April 23 2014

Why There Are No Trees in the Place du Pantheon or on Rue Soufflot in Paris, France

On March 8th, 2014 the Parti Socialiste’s candidate for the mayorship of Paris announced her redevelopment project for the Place du Panthéon, a square that she considers to be “isolated” and “inaccessible!” Anne Hidalgo intends to plant trees all along Rue Soufflot and in the Panthéon’s very square in order to “arrange shady spaces,” which are allegedly lacking in Paris. A grouping of contemporary benches and fixed tables “offered freely to the public” will be installed in a space that is to be created between the Sainte-Geneviève Library and the Panthéon so that students can “work under the trees!” That is p[...]

April 23 2014

5 Years After the Formation of Nairobi’s “Friends of Karura Forest”

Urban forests are a vital component of a city. They play an important role in maintaining the natural balance in urban areas. The social, psychological, recreational, and economic benefits of these forests are innumerable. However, of greater importance is the cooling urban heat island effect and climate moderation effects that these environmental ecosystems provide, resulting in a more relaxed urban life.

The City of Nairobi has three main gazetted forests, namely Ngong Forest, Karura Forest and Ololua Forest. Over the years these forests have been the subject of massive deforestation as the city continues to expand. The Ka[...]
April 22 2014

How to Make Buenos Aires, Argentina a Cleaner City

The recent administration of Buenos Aires has been rather successful in confronting many problems of the city that were neglected for many years. Now, the city has a new focus on sustainability and environmental awareness.

New attention is being given to everything "green."

It has been a huge change considering how far behind Buenos Aires stands in term of green policies in comparison to other Latin American cities, like the examples of Colombian Cities, or even former environmental disasters like Santiago de Chile and Mexico City.

For example, due to the large population (about 3 million people in the cit[...]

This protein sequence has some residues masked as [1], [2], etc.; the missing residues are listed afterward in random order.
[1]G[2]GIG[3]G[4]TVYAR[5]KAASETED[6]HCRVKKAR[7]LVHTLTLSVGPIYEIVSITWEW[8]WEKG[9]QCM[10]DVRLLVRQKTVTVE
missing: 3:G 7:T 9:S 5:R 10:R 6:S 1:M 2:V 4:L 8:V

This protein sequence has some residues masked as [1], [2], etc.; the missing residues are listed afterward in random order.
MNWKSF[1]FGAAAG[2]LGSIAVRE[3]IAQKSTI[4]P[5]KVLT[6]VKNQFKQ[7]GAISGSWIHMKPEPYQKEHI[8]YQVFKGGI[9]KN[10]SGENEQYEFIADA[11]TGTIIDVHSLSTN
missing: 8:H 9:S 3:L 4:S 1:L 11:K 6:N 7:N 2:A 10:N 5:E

April 22 2014

Farewell to The Grid, from James Foskett in Belfast, Ireland

I never could have imagined how much I’d learn from Belfast, Ireland. Having only been here for three years, studying my undergraduate in architecture, Belfast has opened so much to me. Being able to report on what matters to the people of Belfast and Northern Ireland has shown how the public, not just professionals, play a pivotal role in the built environment. Collaboratively, the public and professionals have shaped Belfast into a diverse and interesting city to study, as well as live.

Belfast City Hall

My articles at The Grid allowed me to keep up-to-date with archite[...]

April 22 2014

Impressive Villa F in Rhodes, Greece

Any structure at this preferential plot in Rhodes island would undoubtly arouse extreme interest. The area is a few meters away from the coast road and it is bordered by an old natural stone wall, which encloses the whole plot as a "frame" towards the spectacular view to the sea.

The summer house "Villa F" was designed for a couple. The house seems incongruous with its surroundings, prima facie, but when one enters it, this impression vanishes.

In this extremely light construction, the architects created a microclim[...]

April 21 2014

Tactical Urbanism in Laval, Quebec, Canada

On April 1st, two students of architecture and urban design at the University of Laval launched their project of tactical urbanism #chaisesnomades on the school’s campus. And it was no April Fool’s joke!

“Tactical urbanism is a movement popularized in the United States” explained Alexandre Boulianne and Jean-François Laroche, the individuals behind the project. “It’s a new way to develop public spaces through removing the majority of constraints which are too often imposed by municipal administrations. It involves interventions carried out by citizens. Because these actions have local root[...]

April 21 2014

How Smog is Destroying Denver’s Rocky Mountain Views

The Denver metro area is the gateway to the Rocky Mountains. Colorado is known across the world for its incredible opportunities to hike, climb, bike, fish, ski, snowboard, you name it - if it’s outdoors, Colorado is a great place for it. Denver lies just an hour east of the beautiful Rocky Mountains, but it is also known for its sometimes poor air quality. Smog is one of the great dichotomies of living in the Denver region.

Denver area homes and a view of Rocky Mountains’ Longs Peak (14,259 feet)

Whereas smog is decreasing across most maj[...]

April 18 2014